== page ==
I’m just mentioning it, so you don’t think I’m taking the source material at face value as the exact reports of Joan’s words or deeds. I am not. But for the purposes of this post, I’ll take it as it is.

There are especially 5 ‘dark light’ episodes of Joan’s life that interest me …

1) The failed sieges of Paris and elsewhere

2) Joan’s disillusion with her ‘chosen king’, Charles VII, after he begins to make deals with the enemy camp

3) Joan’s attitude to the killing in war and executions of prisoners

4) Joan’s suicide attempt (?) to escape imprisonment from the tower of Beaurevoir

5) Her time alone in prison in Rouen, between the trial sessions, which would eventually lead to her death

Joan’s capture, the trial sessions themselves, and her execution are arguably also ‘dark episodes’ in as much as they are about Joan suffering more and more until she is finally subjected to the supreme suffering, of being burnt alive. (Even writing that makes me shudder … )

However, Joan’s capture and the famous trial sessions in Rouen, as well as the execution are all part of her legend.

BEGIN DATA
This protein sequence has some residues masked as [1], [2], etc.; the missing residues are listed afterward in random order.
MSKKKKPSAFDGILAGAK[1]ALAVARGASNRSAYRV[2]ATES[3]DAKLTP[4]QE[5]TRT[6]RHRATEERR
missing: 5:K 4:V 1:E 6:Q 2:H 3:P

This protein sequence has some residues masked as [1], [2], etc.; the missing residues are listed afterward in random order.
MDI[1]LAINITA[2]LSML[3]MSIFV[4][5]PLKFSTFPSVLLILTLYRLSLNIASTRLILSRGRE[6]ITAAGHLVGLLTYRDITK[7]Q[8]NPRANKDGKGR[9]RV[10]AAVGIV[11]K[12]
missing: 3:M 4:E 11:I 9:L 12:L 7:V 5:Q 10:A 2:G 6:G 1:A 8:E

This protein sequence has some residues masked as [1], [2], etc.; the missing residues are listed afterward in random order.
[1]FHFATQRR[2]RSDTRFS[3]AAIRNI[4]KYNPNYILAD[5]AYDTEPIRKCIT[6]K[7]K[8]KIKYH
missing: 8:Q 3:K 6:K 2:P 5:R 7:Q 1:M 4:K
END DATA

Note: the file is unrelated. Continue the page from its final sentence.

That legend includes her abjuration of 24 May 1431, under threat of immediate execution, of being able to communicate directly with God and then her subsequent recantation, saying for the record that yes, she was indeed in direct contact with God and she retracts her previous statements to the contrary as these were made under duress.

The aforementioned are all pivotal components of her positive legend. This legend is not diminished but strengthened by Joan’s suffering of having to undergo capture and defend herself at a humiliating and, for all intents and purposes, rigged trial.

Her legend is, for all intents and purposes, cemented by her abjuration of 24 May 1431 when she first failed – for a few days – to uphold her faith, before then reaffirming it and dying very dramatically for Just that Faith.

In contrast to that drama and legend, the five episodes listed above, which I’m interested in, distinguish themselves for being ‘grey’, at best. There is no ‘black’ or ‘white outcome’. And specifically there is no connection between the ‘black’ or ‘white outcomes’, which makes them mutually reinforce each other in the storytelling.